I often ask myself the question, will the me that is exactly one year older from me currently, be glad that I started doing this every day today?  If the answer is yes, I have a long view goal.  Take the long view with your health.  Don't fall for the modern world myth that health can be achieved quickly.  Discipline day in and day out.  Trust that the journey is indeed better that way

Wednesday, May 11, 2016

Random Monthly Thoughts and Recaps

Things To Watch:

I really enjoyed the documentary Barkley Marathons.  It's about a very odd 100 mile inspired by a prison break.  There has been 10 finishers in 25 years.  You get to meet the odd and interesting man that puts on the race and the equally impressive and interesting people that feel drawn to compete in it.  Available on Netflix.

I have a fascination with the world of medicinal mushrooms.  The more I read or watch on it, the more I get interested in it.  I've enjoyed the products from Four Sigmatic foods and they are putting out some really cool youtube interviews.  Very informative.

Things to Read:

Probably the newest voice I've been reading is Scott Adams.  He is the creator of the comic Dilbert and has a really interesting blog.   Through his blog, I bought his book.  How to Fail at Almost Everything and Still Win Big.   I'm really enjoying it.

Things to Do:
I've made a variation of this windmill a staple in my every day training.  It really makes the hips/lower back play nice together.  Will Chung showed me a variation of this, but this is a solid tutorial.

Things I'm Thinking about:

I know (believe) at the root of all injury is a cause.  There is no such thing as bad luck.  The last time I was in AZ working with some Olympic Sprinters through the organization ALTIS, one of the sprinters I was working with pulled her hamstring.  Everything seemed to look well for a competition and yet, she still was injured racing.  I can't stop thinking about there an answer?  Is there something that could have been seen that I didn't see.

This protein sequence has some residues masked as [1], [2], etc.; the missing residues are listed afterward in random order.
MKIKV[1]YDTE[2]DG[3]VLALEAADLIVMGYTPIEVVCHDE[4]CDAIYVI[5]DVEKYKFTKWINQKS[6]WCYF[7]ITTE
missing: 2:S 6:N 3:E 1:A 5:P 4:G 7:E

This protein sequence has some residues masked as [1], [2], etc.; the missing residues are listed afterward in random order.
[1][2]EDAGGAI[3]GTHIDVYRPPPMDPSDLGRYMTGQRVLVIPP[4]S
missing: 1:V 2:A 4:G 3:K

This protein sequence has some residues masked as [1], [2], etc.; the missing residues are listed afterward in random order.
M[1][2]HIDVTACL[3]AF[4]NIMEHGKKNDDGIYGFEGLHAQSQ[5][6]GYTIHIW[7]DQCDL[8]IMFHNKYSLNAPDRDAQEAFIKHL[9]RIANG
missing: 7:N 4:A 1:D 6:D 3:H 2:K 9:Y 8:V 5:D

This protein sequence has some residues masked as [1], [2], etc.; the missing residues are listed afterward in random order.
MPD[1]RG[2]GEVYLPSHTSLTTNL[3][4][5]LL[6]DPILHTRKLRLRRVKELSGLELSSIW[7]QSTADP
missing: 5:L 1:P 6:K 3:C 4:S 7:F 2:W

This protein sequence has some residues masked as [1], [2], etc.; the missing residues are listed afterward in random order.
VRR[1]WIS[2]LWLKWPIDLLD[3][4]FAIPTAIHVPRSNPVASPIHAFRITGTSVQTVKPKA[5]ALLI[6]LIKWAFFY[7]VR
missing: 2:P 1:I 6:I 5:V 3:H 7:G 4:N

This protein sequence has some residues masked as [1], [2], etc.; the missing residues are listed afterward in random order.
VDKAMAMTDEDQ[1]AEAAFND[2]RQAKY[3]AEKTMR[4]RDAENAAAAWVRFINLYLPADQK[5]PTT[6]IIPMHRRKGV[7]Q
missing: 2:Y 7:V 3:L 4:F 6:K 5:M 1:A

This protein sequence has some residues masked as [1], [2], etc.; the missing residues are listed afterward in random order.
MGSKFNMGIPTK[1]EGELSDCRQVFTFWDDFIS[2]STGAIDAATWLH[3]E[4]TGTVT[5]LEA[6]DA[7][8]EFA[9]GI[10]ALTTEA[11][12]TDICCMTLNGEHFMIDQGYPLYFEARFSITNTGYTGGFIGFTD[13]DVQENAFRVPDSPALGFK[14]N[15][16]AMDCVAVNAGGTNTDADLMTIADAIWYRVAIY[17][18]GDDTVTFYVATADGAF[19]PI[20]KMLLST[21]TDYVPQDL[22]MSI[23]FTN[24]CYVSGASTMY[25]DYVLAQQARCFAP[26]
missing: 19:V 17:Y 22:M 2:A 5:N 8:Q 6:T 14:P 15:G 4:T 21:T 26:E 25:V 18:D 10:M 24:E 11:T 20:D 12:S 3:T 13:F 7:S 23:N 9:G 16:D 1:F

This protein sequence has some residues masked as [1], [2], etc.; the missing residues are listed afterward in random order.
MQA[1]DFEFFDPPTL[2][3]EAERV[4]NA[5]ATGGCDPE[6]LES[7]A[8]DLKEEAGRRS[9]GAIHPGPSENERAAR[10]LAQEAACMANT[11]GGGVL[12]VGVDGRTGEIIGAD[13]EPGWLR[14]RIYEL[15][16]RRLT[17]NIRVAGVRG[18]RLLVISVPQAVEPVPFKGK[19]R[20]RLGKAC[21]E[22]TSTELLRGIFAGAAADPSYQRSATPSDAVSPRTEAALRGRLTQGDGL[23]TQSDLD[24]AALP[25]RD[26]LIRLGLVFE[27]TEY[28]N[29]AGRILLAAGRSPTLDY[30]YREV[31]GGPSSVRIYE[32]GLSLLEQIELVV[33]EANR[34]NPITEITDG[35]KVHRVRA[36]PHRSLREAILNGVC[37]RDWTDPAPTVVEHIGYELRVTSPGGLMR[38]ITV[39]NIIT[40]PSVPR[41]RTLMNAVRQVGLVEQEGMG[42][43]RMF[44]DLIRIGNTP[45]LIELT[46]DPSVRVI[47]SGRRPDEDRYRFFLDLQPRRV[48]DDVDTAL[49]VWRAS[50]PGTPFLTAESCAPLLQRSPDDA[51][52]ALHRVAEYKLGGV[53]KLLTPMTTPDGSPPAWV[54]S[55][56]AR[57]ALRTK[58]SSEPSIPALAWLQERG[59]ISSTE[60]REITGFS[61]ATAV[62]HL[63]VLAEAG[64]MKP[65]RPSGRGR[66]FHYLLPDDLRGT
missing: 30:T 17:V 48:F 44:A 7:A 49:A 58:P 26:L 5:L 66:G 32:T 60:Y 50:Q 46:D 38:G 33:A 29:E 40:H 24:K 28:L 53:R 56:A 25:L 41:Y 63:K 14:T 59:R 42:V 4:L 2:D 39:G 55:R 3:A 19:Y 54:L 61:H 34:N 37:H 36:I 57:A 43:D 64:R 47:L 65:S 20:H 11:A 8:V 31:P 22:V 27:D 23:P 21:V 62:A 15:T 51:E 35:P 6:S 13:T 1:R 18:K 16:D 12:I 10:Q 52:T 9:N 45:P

Whats the significance of mono vs biarticular muscles.  Should they be trained differently?  Perhaps biarticular only trained isometrically.  Mono articular trained for endurance?  Frans Bosch has me thinking perhaps?

Lessons to be learned:

The things or attitude that brought you success in one arena may be a hindrance in another.  One very awesome patient is a lawyer that is also a runner.  The tenacity and hard work and just the mindset that I'll do whatever it takes to do well and succeed is often recipe for injury when it comes to a training plan.  Rest was seen as weakness almost.  Push, push, push till you get the result you want.  The problem is that training doesn't respond like that.  A different mindset is needed if recovery from injury is to happen.

Things I'm Playing Around With:

I'm trying to get in 60-75 grams of fiber per day from 8-12 real pieces of fruit and vegetables.  I've never actually eaten them consistently.  Going to do this for a few months and get my blood work redone to see how it looks.